Whittall worried at Kiwi safety
Peter Whittall spoke of his concerns about New Zealand workplace safety standards shortly before the Pike River mining disaster.
Whittall is defending 12 charges laid against him under the Health and Safety and Employment Act 1992, following the mining tragedy which claimed the lives of 29 miners and contractors.
Last weekend the Sunday Star-Times revealed that Whittall – chief executive of Pike River Coal at the time of the explosion – was a founding signatory to a major "zero-harm" workplace initiative.
The pledge that Whittall signed stated he would "take personal responsibility for making health and safety a vital part of my business".
Now it has emerged that Whittall aired his own issues with health and safety standards six months prior to the November 19 tragedy on the West Coast.
Whittall spoke out at a May 2010 meeting of the Department of Labour-convened Workplace Health and Safety Council.
Minutes of the meeting – obtained by the Star-Times – record Whittall telling the meeting health and safety in New Zealand was fragmented, with no standard "matrix or definitions". "Being from Australia, Peter made the comment that it all `feels like late 1980s stuff' and there is a long road ahead," the minutes read.
The meeting also featured 11 officials from the Labour Department, as well as representatives from the Accident Compensation Corporation, Business NZ, the New Zealand Council of Trade Unions and Maritime NZ.
Whittall attended the meeting as a representative of the Business Leaders' Forum on workplace health and safety.
He had signed the forum's pledge, in which he vowed to:
Take personal responsibility for making health and safety a vital part of my business; and
Create a workplace where everyone views health and safety to be as natural and important as quality, profit and customer service.
Whittall's pledge also stated that Pike River would: "Hold itself accountable before its peers by sharing its health and safety performance."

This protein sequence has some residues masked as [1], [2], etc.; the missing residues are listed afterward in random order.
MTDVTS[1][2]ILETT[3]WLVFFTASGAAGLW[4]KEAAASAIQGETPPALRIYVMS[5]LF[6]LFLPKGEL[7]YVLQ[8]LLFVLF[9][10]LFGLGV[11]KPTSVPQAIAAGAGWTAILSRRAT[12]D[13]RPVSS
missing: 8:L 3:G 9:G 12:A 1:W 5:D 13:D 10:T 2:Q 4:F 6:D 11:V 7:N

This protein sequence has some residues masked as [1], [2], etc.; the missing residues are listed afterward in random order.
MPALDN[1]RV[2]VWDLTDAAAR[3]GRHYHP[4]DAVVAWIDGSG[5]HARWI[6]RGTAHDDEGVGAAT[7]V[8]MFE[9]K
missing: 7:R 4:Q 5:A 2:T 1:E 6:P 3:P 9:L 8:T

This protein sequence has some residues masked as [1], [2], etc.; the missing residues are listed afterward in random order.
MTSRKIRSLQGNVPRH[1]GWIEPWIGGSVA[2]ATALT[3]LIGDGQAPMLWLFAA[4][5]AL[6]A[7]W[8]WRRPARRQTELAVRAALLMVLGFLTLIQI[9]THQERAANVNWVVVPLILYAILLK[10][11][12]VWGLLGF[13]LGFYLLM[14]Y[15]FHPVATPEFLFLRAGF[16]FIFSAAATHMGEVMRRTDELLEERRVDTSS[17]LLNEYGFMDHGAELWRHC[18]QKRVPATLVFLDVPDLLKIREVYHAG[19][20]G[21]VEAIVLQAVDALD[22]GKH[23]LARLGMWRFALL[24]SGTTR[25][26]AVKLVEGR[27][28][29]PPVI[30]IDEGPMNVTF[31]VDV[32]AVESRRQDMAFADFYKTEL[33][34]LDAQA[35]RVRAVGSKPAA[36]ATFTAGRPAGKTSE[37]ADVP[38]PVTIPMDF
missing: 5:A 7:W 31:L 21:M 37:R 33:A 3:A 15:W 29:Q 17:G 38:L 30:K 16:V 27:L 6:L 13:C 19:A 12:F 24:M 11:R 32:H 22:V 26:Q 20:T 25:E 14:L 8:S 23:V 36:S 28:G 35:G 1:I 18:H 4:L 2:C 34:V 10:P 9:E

His signed pledge also stated his company would: "Champion health and safety – inspiring our people, suppliers and customers to create zero-harm workplaces."
But the ongoing royal commission of inquiry into the Pike River disaster has heard a catalogue of woe at the Pike River mine, including safety concerns, problems with the mine's design and heavy criticism of Whittall's management style, including the way he handled health and safety.
Confirmation of Whittall signing the "zero-harm" workplace accord was greeted with surprise by Pike River families spokesman Bernie Monk.
Monk – who lost his son 23-year-old son Michael in the tragedy – said Whittall had failed to honour the pledge he had signed.
"I am bloody disgusted [after reading] that article, how sadly we were let down by people like Peter Whittall," he said.
"I just can't think that [he] was serious in what they were saying and signing their lives away to, to let something like Pike River happen.
"Now everyone seems to be coming out of the woodwork to say there were major faults at Pike.
"Here we are losing people unnecessarily."
Meanwhile, Monk said the Pike River families had no plans to push for a memorial to be erected at the entrance of the mine.
Two prominent memorials have already been constructed on the West Coast for the Pike River 29 – one in central Greymouth and another on land near the mine.
A third memorial for the Pike River 29 had been proposed at Greymouth's Lake Karoro.
Families of the dead miners and contractors have since decided that the memorial should be dedicated to all who had lost their lives in West Coast mining tragedies.
Sunday Star Times